In the fourth of our series on universities in the 21st century, Wendy Piatt envisages a world of differential fees, scholarships, foundation degrees and infinitely adaptable curricula
It is September, 2005. Armed with complete records of achievement, students embark on the university application process with greater confidence. Under the new Post Qualification Application system, September is a period of intense activity. The moment the final results are released, university departments receive an "online profile" of candidates; they then target a selection of potential students, soliciting them with glossy information packages and invitations to apply. Relieved of the "distraction" of studying for exams and certain of their grades, would-be students can concentrate on making informed choices. They return to school for interview practice and consultations with student assistants who guide them through the comprehensive statement of entry criteria that universities are now obliged to publish.
Oxbridge has averted the threat of the abolition of the collegiate system in the face of increasing disquiet over inconsistencies between colleges on admissions practices. Colleges have bowed to pressure to publish detailed records of all successful applicants and to declare any of the fellows' interests, such as membership of a school governing body. There are now two main interviews - one conducted by the college and the other, a recent innovation, by the central admissions centre.
Oxford defended itself against accusations of elitism by vehemently asserting that the overriding objective of the interview was to identify potential. However, after compulsory interview-training, numerous dons genuinely committed to a fair procedure were shocked to discover how far their previous strategies were based on unwitting class prejudice and cultural assumptions. The PQA system has been universally welcomed as predicted grades were notoriously unreliable. One of the more controversial pieces of evidence is the "school classification" document, introduced to give interviewers a full picture of the student's learning environment in order to present the student's ability more accurately.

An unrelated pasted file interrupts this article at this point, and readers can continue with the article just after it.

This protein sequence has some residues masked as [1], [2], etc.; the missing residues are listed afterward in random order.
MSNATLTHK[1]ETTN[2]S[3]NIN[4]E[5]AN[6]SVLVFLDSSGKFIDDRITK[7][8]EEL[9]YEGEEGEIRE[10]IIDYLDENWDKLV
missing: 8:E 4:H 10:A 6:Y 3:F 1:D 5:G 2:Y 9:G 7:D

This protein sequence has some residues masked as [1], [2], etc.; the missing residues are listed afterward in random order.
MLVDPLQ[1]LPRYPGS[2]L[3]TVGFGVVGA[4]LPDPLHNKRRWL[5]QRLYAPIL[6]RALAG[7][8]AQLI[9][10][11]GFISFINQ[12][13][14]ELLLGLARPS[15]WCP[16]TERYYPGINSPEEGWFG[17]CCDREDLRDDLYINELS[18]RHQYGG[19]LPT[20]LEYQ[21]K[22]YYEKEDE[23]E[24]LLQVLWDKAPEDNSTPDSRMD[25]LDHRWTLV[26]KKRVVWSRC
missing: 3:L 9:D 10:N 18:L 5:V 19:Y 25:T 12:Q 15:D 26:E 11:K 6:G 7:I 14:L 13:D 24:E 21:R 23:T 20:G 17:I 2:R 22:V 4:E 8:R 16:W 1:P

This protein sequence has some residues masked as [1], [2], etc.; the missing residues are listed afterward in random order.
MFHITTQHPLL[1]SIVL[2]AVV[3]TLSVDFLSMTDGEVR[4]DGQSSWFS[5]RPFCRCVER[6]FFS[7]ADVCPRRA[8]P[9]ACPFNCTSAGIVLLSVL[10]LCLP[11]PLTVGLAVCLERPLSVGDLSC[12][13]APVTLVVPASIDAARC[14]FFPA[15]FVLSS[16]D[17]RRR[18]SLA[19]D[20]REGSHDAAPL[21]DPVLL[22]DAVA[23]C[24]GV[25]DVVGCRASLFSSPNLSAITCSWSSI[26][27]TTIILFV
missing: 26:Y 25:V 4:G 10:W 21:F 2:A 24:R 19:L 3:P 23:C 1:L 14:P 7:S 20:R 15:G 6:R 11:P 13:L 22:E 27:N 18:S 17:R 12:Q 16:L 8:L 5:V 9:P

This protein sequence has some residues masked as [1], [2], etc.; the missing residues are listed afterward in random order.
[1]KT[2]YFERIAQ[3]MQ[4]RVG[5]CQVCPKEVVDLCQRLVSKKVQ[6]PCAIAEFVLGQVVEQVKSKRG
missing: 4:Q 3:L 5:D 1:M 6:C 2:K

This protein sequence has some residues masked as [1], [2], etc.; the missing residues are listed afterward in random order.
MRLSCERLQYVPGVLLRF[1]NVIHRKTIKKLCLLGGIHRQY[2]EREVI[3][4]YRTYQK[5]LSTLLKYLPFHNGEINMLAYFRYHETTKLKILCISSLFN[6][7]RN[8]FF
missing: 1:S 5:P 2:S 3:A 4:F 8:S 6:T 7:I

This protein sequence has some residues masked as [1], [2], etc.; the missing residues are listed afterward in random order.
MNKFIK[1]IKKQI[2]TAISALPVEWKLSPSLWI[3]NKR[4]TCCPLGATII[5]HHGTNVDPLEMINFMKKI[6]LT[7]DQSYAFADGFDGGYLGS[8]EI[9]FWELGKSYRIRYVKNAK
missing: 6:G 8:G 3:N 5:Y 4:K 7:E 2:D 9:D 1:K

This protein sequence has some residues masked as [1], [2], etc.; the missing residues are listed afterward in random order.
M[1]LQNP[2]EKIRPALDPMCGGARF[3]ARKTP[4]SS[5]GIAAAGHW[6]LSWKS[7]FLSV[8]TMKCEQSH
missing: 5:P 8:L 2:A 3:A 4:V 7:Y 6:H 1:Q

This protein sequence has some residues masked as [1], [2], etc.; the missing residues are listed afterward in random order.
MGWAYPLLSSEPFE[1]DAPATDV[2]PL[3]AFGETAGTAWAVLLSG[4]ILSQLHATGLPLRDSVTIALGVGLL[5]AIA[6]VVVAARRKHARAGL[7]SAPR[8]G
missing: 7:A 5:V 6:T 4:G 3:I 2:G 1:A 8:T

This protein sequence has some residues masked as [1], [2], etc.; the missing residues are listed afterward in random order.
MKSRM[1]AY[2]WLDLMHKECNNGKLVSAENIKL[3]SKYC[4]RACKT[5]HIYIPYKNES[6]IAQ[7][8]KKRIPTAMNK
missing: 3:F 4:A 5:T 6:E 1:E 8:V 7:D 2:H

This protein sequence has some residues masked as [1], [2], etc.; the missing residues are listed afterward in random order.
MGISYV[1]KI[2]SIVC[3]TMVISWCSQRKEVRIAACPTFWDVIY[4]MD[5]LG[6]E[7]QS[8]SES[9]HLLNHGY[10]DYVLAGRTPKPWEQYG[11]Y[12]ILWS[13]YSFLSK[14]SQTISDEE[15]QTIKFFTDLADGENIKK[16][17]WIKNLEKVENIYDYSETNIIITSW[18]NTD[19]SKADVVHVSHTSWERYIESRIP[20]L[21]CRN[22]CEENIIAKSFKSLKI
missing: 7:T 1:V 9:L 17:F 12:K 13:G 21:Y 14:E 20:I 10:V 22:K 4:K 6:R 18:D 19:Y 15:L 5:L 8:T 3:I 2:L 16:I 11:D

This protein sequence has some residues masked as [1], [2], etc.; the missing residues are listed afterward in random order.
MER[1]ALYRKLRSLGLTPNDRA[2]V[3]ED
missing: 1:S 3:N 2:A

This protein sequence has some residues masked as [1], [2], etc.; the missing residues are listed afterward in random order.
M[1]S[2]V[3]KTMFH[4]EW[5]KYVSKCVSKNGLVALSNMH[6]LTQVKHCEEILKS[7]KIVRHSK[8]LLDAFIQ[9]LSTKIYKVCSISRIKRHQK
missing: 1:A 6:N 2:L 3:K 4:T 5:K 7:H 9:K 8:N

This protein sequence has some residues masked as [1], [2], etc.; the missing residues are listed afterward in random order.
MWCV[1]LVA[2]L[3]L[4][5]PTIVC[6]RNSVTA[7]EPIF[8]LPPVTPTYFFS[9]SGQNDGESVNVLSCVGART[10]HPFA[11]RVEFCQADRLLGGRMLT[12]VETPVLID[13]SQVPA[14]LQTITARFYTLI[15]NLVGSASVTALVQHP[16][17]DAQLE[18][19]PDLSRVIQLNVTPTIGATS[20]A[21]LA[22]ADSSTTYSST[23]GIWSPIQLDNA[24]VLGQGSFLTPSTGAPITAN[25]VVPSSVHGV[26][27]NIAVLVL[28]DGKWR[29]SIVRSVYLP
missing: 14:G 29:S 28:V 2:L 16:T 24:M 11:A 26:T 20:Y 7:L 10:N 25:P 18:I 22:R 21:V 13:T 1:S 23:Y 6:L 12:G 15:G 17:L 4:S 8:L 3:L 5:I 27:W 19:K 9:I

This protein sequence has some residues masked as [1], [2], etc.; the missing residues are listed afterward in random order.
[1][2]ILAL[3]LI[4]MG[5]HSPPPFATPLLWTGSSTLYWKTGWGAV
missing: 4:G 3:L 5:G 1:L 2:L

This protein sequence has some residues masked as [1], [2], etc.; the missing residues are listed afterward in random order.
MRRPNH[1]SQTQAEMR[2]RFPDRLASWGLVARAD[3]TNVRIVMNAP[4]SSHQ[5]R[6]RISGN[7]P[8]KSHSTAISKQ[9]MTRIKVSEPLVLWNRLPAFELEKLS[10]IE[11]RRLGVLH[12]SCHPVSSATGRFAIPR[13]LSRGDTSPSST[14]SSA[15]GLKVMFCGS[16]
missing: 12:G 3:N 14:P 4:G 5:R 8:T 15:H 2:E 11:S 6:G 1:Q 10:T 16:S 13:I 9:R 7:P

School classification indicators range from the number of pupils entitled to free school meals to extra-curriculum activity provision. Each school is allotted a band number (1-6) for greater ease of reference. All interviewers are encouraged, but not obliged, to make use of the "differential formula", which adds or subtracts from the candidates' total final-year score in accordance with the classification.
Although this system has been in operation for only a short time, the effects on schools' pupil intake are manifest. There has been a marked increase in the number of middle-class parents sending their offspring to the local state school, convinced that private schools no longer confer an advantage in the competition for university places. Needless to say, they have quickly made their presence felt at the schools. But student indebtedness still distorts the picture. Under the embryonic differential fee system, Oxbridge fees have risen to Pounds 5,000 a year. But the leaflets included in every mailing from the Universities and Colleges Admissions Service and discussions with the school funding officer give assurances that no payment will be demanded until graduates are earning in excess of Pounds 22,000. There are numerous sources of support: firms offer sponsorship deals committing students to work for a minimum period in their first year, but without further contractual obligations.
College scholarships also lighten the debt burden. With the substantial increase in revenue, high-fee institutions are not struggling to abide by the government's stricture that some form of bursary be extended to pupils from the lower socioeconomic bands. Moreover, most universities are delighted by the first signs of growth in alumni contribution. Former recipients of a bursary fund evidently feel a deeper sense of responsibility towards the succeeding generations of disadvantaged students.